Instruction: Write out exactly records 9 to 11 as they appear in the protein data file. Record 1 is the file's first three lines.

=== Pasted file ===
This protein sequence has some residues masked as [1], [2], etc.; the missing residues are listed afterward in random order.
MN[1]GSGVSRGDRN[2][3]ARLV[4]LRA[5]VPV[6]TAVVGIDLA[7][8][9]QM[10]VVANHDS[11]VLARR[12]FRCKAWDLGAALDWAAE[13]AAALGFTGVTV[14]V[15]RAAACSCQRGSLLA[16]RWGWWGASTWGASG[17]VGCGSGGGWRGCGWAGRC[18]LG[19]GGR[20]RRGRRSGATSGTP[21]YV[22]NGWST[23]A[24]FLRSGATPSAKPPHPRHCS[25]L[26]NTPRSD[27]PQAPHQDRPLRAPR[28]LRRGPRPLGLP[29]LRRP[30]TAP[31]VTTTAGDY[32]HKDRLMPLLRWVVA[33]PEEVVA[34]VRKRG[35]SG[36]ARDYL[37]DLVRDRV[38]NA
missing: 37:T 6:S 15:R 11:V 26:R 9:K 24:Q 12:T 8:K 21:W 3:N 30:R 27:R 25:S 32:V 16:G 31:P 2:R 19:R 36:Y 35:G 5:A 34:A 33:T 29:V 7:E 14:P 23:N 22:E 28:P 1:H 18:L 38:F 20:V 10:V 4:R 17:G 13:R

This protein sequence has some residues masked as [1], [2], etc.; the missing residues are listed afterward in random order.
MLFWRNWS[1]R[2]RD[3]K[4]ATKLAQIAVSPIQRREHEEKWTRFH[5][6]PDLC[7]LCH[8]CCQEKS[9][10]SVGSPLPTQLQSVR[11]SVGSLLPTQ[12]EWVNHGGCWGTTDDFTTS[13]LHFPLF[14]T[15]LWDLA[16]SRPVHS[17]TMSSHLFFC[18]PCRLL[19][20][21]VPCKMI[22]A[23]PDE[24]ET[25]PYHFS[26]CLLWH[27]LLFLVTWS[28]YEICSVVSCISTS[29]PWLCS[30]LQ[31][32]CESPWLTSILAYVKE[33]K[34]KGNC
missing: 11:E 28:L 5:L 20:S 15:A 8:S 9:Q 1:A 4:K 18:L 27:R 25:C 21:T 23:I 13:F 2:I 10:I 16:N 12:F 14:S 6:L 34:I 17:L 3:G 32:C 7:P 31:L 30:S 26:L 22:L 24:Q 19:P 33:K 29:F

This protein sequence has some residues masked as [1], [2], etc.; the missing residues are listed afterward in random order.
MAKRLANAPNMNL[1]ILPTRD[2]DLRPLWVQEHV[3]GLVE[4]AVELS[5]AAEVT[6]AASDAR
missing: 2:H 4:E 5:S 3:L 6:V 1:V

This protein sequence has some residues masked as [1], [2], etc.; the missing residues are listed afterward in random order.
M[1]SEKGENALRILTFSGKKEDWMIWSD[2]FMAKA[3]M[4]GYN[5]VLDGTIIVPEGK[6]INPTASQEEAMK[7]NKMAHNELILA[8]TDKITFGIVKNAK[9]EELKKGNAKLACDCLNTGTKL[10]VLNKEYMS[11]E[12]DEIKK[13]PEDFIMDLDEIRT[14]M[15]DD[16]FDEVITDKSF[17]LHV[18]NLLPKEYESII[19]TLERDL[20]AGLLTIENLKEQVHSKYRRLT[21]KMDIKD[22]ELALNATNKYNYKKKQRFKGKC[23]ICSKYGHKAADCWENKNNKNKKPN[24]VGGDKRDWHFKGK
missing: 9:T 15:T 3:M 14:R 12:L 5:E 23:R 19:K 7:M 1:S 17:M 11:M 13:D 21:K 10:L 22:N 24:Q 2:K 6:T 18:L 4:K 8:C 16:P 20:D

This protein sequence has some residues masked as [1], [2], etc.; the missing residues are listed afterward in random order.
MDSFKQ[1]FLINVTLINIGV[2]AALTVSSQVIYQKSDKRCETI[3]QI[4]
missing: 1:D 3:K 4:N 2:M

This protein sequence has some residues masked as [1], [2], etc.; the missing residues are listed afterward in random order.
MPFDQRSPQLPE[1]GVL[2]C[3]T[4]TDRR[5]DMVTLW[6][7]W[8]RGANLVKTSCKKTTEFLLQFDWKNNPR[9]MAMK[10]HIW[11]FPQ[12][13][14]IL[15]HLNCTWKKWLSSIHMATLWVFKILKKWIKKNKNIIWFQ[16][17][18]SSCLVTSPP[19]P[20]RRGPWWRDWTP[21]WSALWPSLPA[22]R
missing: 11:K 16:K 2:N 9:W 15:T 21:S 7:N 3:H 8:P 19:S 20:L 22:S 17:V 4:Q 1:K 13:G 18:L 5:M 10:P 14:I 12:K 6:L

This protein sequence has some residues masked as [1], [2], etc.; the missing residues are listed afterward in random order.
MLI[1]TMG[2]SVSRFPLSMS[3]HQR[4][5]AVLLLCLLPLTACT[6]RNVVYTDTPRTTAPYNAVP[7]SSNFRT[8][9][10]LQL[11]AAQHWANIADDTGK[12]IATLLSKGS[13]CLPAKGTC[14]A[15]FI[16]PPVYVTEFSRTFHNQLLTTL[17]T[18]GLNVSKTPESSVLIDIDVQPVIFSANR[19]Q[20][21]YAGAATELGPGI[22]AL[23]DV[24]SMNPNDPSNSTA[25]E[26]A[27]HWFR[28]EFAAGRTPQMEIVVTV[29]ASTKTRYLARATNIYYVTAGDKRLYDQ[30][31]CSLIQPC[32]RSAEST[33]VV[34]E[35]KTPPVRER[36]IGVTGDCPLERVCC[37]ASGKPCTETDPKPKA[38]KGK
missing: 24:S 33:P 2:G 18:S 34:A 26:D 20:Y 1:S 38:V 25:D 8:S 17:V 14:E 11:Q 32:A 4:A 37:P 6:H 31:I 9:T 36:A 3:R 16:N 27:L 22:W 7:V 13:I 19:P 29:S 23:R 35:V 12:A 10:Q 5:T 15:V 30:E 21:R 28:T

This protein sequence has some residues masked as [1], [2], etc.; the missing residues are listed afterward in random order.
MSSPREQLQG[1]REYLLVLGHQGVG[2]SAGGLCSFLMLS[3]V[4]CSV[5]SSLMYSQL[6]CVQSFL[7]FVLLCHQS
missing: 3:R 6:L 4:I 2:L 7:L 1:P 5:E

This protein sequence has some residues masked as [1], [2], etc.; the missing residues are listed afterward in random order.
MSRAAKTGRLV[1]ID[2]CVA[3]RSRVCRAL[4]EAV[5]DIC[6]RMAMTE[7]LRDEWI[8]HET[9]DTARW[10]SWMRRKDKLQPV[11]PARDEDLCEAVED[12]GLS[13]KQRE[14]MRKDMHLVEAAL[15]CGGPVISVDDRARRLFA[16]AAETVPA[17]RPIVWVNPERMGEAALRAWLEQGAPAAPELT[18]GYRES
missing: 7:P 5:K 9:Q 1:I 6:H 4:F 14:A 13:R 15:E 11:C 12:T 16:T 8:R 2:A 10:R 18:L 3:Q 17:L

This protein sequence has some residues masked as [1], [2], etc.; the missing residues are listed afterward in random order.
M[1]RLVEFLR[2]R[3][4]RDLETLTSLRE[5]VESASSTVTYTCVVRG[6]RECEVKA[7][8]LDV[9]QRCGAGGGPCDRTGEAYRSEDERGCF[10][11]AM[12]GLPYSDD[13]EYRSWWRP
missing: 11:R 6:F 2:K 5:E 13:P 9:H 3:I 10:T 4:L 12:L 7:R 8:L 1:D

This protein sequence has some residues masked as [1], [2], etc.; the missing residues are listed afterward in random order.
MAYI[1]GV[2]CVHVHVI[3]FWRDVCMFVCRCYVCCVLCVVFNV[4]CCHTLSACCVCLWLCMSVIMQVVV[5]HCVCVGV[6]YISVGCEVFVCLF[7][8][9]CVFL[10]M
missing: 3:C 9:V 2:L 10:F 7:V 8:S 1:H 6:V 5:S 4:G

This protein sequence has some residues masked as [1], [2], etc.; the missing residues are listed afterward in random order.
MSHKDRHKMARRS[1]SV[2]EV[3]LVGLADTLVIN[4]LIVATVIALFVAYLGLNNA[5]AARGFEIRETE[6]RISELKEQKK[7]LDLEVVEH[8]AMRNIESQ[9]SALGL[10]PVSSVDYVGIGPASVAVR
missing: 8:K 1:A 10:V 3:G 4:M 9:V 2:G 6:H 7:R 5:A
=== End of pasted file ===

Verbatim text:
This protein sequence has some residues masked as [1], [2], etc.; the missing residues are listed afterward in random order.
MSRAAKTGRLV[1]ID[2]CVA[3]RSRVCRAL[4]EAV[5]DIC[6]RMAMTE[7]LRDEWI[8]HET[9]DTARW[10]SWMRRKDKLQPV[11]PARDEDLCEAVED[12]GLS[13]KQRE[14]MRKDMHLVEAAL[15]CGGPVISVDDRARRLFA[16]AAETVPA[17]RPIVWVNPERMGEAALRAWLEQGAPAAPELT[18]GYRES
missing: 7:P 5:K 9:Q 1:I 6:H 4:F 14:A 13:R 15:E 11:C 12:T 16:T 8:R 2:A 10:R 18:L 3:Q 17:L

This protein sequence has some residues masked as [1], [2], etc.; the missing residues are listed afterward in random order.
M[1]RLVEFLR[2]R[3][4]RDLETLTSLRE[5]VESASSTVTYTCVVRG[6]RECEVKA[7][8]LDV[9]QRCGAGGGPCDRTGEAYRSEDERGCF[10][11]AM[12]GLPYSDD[13]EYRSWWRP
missing: 11:R 6:F 2:K 5:E 13:P 9:H 3:I 10:T 4:L 12:L 7:R 8:L 1:D

This protein sequence has some residues masked as [1], [2], etc.; the missing residues are listed afterward in random order.
MAYI[1]GV[2]CVHVHVI[3]FWRDVCMFVCRCYVCCVLCVVFNV[4]CCHTLSACCVCLWLCMSVIMQVVV[5]HCVCVGV[6]YISVGCEVFVCLF[7][8][9]CVFL[10]M
missing: 3:C 9:V 2:L 10:F 7:V 8:S 1:H 6:V 5:S 4:G